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you'll never truly be able to escape the loneliness, because it's part of the lifestyle. the best remedy i've found for my own continued isolation is keeping my hobbies interesting to me and my time spent (relatively) meaningfully. the main enemy of a NEET is also their main perk: the endless amount of time you have. if you're able to focus on something cool, for an extended period of time, being alone for all that time isn't so bad.

>This advice is going to sound bizarre

nah, it's good advice. i think most people neglect the importance of a rich internal dialogue. i often run things, like thoughts on whatever film i just watched or anxieties about the days ahead, by my "internal voice", and i can have a kind of back-and-forth between myself and myself. it may not be as extreme as a full-on imaginary friend, but that's honestly just one step away from embracing your inner voice and actually engaging with what it has to say.


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You're welcome. Glad I could help, in some way.

I wasn't entirely sure how anons here would react to this kind of advice, so I was hesitant to label it as "you absolutely must try this". irl, people who don't suffer from anxiety tend to offer unhelpful advice, saying that you just need to be more social, interact with others more, etc. It gets pretty grating at times. This was one of the few things that helped at a time I wasn't getting therapy.

For me, I always enjoyed writing stories and creating characters. That's how I was able to personify the voices in my head- but it does take effort and time. If you don't have a lot of practice maintaining that inner world, it can be pretty daunting. But it's rewarding at the same time- like lucid dreaming while you're awake.

One thing that's important is to not go too far with it. If that imaginary friend starts berating you, or you're completely relying on them then it'll become a nightmare to deal with. You've got to integrate it with the real world, and pretend it doesn't exist when you're in public, being observed with others.

Headmates aren't really tulpas, though they're similar. I'm not sure what else to call mine- people with DiD create systems they're a part of to deal with trauma, and that's where I got the term from.

They're more or less just a group of characters living in this fun world that exists in my head. If I talk to them, they respond. Each has a different personality and acts different.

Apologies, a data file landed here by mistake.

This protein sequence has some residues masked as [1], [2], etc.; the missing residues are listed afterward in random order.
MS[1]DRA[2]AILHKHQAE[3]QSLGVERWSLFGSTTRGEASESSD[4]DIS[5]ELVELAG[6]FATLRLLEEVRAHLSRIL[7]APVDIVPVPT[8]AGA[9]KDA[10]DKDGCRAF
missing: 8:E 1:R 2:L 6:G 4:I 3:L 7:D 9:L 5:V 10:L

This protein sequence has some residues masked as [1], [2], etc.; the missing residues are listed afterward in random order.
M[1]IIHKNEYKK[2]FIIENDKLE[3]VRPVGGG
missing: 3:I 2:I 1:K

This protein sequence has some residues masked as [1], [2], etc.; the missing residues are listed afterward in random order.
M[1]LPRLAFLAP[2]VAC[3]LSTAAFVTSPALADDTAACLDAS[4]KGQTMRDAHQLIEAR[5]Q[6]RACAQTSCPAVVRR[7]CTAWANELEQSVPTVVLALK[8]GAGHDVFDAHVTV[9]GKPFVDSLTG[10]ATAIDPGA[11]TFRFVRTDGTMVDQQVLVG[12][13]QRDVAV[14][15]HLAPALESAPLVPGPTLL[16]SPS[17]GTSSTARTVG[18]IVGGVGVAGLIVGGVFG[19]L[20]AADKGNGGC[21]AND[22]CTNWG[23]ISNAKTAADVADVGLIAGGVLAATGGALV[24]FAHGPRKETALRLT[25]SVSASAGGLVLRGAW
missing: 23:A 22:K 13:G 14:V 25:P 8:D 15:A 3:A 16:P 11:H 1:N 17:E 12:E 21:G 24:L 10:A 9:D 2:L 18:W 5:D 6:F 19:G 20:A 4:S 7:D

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I've been trying having an imaginary friend recently, if only because i'm exceptionally bored and enjoy experimenting with strange ideas. I haven't had much luck so far. I do intend to keep trying for a while, as consistency is king, but there've been a couple things that have been difficult for me:
1. I have trouble visualizing people, and especially faces. Also, it's hard to decide how realistic to make them, because I find real people unappealing, but I also don't want a bubblegum looking anime character.
2. No matter which personality I go with, I feel i'm always at a blank for what to make them say/do. The problem is that I don't care about anything, and imagining someone that cares about things I don't is hard.
3. It's pretty tiring.
4. It feels very LARPy, which I know is kind of the point, but I can't get the things I say in response to the imaginary person to feel natural/real or actually representative of me. Not only does it feel like i'm playing out another character in my head, but it also feels like i'm playing out myself as a character, and ideally I want it to feel more natural.

What i'd like to achieve is an independent personality in my head, sorta, that would respond automatically or comment on things automatically without much input from me. I think the ability to do this kind of thing might be related to hypnotic suggestibility, which I know is low for me.


Not him and don't have any experience on the matter, but you could start with smaller steps.
Personally been trying to start believing in a deity, even though I'm a very cynical person.
Maybe you could start with an animal, or a faceless person. Imagining someone who is more similar to you might be easier for you than imagining someone who isn't. It might also help to get some reference material for the shape or personality you want your imaginary friend to mimic.
My faith has mostly only shown when I'm in situations of high-stress or pain. Perhaps you can find a friend within you to cheer you up when you are feeling down.
The best of luck to you.